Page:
Regulatory reform, improving education in NC legislative crosshairs

RALEIGH, N.C. -- Lawmakers got back to business, but only for the day Wednesday. They'll be taking a two week break before rolling up their sleeves for the long session.

The first day was mainly ceremonial with legislative formalities. Representative Tim Moore and Senator Phil Berger were re-elected to their leadership roles of House Speaker and Senate President Pro Temp, respectively.

New members were also sworn in, including long time Davidson County Commissioner Larry Potts.

"Having been the end user of the state laws at the local level, one of my first goals is to do no harm and not create any additional regulations and burdens either on local government or business," Potts said.

That goal is shared by Republican leadership, as members tried to push a regulatory reform bill last session. House Majority Leader John Bell says that will be a major platform to help economic growth, along with holding taxes where they are.

"Regulatory reform was one of the issues that we put forward and that we've taken on as a caucus and as our staple," Bell said.

A bipartisan issue this year is improving education across the state. Both Democrats and Republicans have called for increased broadband in North Carolina's rural areas, along with making technology more available in those areas and cities.

"From our perspective we want to put money back in the classroom, we want to get money back to teachers so teacher pay is a big issue," Bell said.

The last time lawmakers met was just weeks ago, in hopes to repeal House Bill 2. The deal fell apart after Republicans introduced a moratorium attachment to a clean repeal. That moratorium was a reaction to Charlotte City Council only partially repealing it's ordinance that spurred the legislation in the first place. Charlotte fully repealed its non-discrimination ordinance before the special session, but Republican leadership saw the move as an act of bad faith and did not trust other municipalities from enacting similar non-discrimination ordinances after a repeal of HB2.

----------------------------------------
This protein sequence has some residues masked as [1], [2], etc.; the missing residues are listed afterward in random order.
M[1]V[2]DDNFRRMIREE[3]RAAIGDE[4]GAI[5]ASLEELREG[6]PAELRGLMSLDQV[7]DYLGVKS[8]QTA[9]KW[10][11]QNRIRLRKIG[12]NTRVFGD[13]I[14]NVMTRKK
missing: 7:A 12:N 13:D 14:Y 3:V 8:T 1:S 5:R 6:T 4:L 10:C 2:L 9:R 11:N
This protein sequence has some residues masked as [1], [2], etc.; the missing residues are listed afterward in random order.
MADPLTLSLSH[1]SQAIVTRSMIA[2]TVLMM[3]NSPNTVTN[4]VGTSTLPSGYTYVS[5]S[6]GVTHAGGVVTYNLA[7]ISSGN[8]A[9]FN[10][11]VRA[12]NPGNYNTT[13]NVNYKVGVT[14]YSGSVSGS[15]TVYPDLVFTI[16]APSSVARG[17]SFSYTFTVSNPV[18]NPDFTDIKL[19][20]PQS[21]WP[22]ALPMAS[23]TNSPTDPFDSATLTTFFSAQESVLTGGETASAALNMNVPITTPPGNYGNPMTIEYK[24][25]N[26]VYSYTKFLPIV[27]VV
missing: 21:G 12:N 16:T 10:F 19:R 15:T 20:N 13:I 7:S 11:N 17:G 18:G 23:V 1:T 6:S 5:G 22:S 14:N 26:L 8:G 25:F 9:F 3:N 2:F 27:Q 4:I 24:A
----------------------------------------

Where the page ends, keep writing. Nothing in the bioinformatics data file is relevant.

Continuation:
Now the fate of the non-discrimination "bathroom bill" is uncertain heading into the long session.

"No one really knows where we are on HB2 repeal," said Senator Jeff Jackson, a Mecklenburg County Democrat. "There's clearly bipartisan will to repeal HB2. Some Republicans want a full repeal some want a partial, I think we'll find out in the next month if we'll get a full repeal."

"For some members it's a personal moral; it's a personal moral religious belief issue so you have that issue," Bell said, talking about the split within his own party on the issue. "You have the government overreach issue, you have the mistrust issue." The majority leader went on to say the topic needs to be fully discussed because of these complexities.

The budget will be one of the first things on lawmakers' plates when they get back to work on Jan. 25. Gov. Roy Cooper will have a chance to present his own budget. Republicans are making it clear they wish to continue controlled and responsible spending and building on the budget surplus.